Drinking three or more servings of caffeinated beverages a day is associated with the onset of a headache on that or the following day in patients with episodic migraine, according to a new study in The American Journal of Medicine, published by Elsevier. Results are consistent even after accounting for daily changes in alcohol intake, stress, sleep, physical activity, and menstruation, although there was some variation evident with oral contraception use.
“Based on our study, drinking one or two caffeinated beverages in a day does not appear to be linked to developing a migraine headache, however, three or more servings may be associated with a higher odds of developing a headache,” noted lead investigator Elizabeth Mostofsky, ScD, Cardiovascular Epidemiology Research Unit, Beth Israel Deaconess Medical Center, and Department of Epidemiology, Harvard T.H. Chan School of Public Health, Boston, MA, USA.
Migraine is a disabling primary headache disorder affecting approximately 1.04 billion adults worldwide and representing the most common pain condition causing lost productivity and significant direct and indirect costs. Despite widespread anecdotal belief that caffeinated beverages may trigger migraine headaches and relieve headaches once they have begun, there is limited scientific evidence to assess the potential association between changes in daily intake and the onset of headaches after accounting for other changes in lifestyle such as physical activity and anxiety. Common anecdotal evidence also suggests that migraine can be immediately triggered by weather or lifestyle factors, such as sleep disturbance and skipping meals.
Approximately 87 percent of Americans consume caffeine daily, with an average intake of 193 mg per day. Whereas some behavioral and environmental factors may only have potential harmful effects on migraine risk, the role of caffeine is particularly complex because the impact depends on dose and frequency. It may trigger an attack, but also has an analgesic effect.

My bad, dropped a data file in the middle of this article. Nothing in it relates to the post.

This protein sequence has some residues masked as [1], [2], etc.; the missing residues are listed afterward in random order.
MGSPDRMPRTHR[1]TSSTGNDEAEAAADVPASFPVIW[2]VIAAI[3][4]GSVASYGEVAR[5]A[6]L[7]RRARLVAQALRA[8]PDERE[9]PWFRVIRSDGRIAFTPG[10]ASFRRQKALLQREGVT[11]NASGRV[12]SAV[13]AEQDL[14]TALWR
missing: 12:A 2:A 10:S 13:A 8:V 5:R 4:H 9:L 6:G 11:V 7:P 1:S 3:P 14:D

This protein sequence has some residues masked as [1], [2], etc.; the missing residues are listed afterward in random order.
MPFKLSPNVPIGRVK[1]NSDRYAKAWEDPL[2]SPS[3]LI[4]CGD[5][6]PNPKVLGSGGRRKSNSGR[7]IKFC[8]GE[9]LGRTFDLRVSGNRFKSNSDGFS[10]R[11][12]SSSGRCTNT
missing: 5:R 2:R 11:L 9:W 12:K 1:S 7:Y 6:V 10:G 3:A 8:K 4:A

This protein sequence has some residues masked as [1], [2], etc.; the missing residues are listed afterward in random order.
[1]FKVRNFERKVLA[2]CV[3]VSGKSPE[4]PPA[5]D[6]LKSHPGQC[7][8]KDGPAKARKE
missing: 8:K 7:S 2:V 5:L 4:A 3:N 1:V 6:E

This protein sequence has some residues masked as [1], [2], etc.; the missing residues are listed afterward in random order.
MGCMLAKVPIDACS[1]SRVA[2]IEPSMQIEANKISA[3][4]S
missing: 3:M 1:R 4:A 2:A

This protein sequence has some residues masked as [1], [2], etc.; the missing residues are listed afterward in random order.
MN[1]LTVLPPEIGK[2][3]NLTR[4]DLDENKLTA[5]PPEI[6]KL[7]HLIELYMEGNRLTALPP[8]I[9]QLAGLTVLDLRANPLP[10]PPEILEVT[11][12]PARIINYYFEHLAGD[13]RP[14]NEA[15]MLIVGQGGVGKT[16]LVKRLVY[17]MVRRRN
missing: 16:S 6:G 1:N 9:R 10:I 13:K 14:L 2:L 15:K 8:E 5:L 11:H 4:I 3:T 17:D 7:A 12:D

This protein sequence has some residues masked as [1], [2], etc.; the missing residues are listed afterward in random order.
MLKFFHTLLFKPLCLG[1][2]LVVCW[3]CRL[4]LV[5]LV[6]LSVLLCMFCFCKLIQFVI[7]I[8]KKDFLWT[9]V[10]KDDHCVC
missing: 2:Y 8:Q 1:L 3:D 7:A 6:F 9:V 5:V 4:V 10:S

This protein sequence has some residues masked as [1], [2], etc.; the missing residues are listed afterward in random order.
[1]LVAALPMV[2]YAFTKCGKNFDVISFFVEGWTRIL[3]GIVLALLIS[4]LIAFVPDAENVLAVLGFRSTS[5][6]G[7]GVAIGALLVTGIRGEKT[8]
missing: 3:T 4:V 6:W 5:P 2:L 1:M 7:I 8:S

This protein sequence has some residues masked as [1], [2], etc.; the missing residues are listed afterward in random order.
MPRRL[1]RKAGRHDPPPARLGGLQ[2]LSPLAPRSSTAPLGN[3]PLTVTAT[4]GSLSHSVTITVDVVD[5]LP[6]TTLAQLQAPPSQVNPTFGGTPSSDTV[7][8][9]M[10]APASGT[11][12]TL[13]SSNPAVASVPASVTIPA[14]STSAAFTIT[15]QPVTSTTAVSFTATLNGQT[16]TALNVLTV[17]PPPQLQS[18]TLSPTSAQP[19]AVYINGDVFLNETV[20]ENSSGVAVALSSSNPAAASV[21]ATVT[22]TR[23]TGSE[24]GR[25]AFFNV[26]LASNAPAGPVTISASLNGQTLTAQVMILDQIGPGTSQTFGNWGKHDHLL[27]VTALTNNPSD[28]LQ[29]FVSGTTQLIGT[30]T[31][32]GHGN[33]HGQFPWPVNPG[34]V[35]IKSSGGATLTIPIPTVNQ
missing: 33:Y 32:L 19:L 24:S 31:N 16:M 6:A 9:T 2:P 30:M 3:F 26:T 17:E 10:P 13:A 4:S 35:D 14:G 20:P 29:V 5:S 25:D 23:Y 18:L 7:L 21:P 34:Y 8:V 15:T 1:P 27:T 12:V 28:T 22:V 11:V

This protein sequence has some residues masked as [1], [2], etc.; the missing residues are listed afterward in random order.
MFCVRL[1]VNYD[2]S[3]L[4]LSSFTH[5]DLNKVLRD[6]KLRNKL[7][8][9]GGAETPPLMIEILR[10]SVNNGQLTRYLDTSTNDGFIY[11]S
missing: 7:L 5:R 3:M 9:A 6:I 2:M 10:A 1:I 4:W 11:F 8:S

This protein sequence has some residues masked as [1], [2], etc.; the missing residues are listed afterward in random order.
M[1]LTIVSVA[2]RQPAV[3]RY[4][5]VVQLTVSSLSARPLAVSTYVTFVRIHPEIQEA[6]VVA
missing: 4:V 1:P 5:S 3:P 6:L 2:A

Investigators analyzed data from 98 adults who suffer from episodic migraines. Participants completed electronic diaries twice a day for six weeks reporting on their caffeinated beverage intake, other lifestyle factors, and the timing and characteristics of each migraine headache. The study compared each participant’s incidence of migraines on days they consumed caffeinated beverage intake to the incidence of migraines on days they did not. Baseline data had indicated that participants typically experienced an average of five headaches per month; 66 percent of them usually consumed one to two servings of caffeinated beverages daily, and 12 percent consumed three or more cups. During the six-week study period in 2016-17, participants experienced an average of 8.4 headaches. All reported having caffeinated beverages on at least one day during the study, with an average of 7.9 servings per week.
“To date, there have been few prospective studies on the immediate risk of migraine headaches with daily changes in caffeinated beverage intake. Our study was unique in that we captured detailed daily information on caffeine, headache, and other factors of interest for six weeks,” commented Suzanne M. Bertisch, MD, MPH, principal investigator of the study, of the Division of Sleep and Circadian Disorders, Brigham and Women’s Hospital and Harvard Medical School, Boston, MA, USA.
These findings suggest that the impact of caffeinated beverages on headache risk was only apparent for three or more servings on that day, and that patients with episodic migraine did not experience a higher risk of migraine when consuming one to two caffeinated beverages per day. Additional research is needed to examine the potential effect of caffeine on symptom onset in the subsequent hours and the interplay of sleep, caffeine, anxiety, environmental factors, and migraine.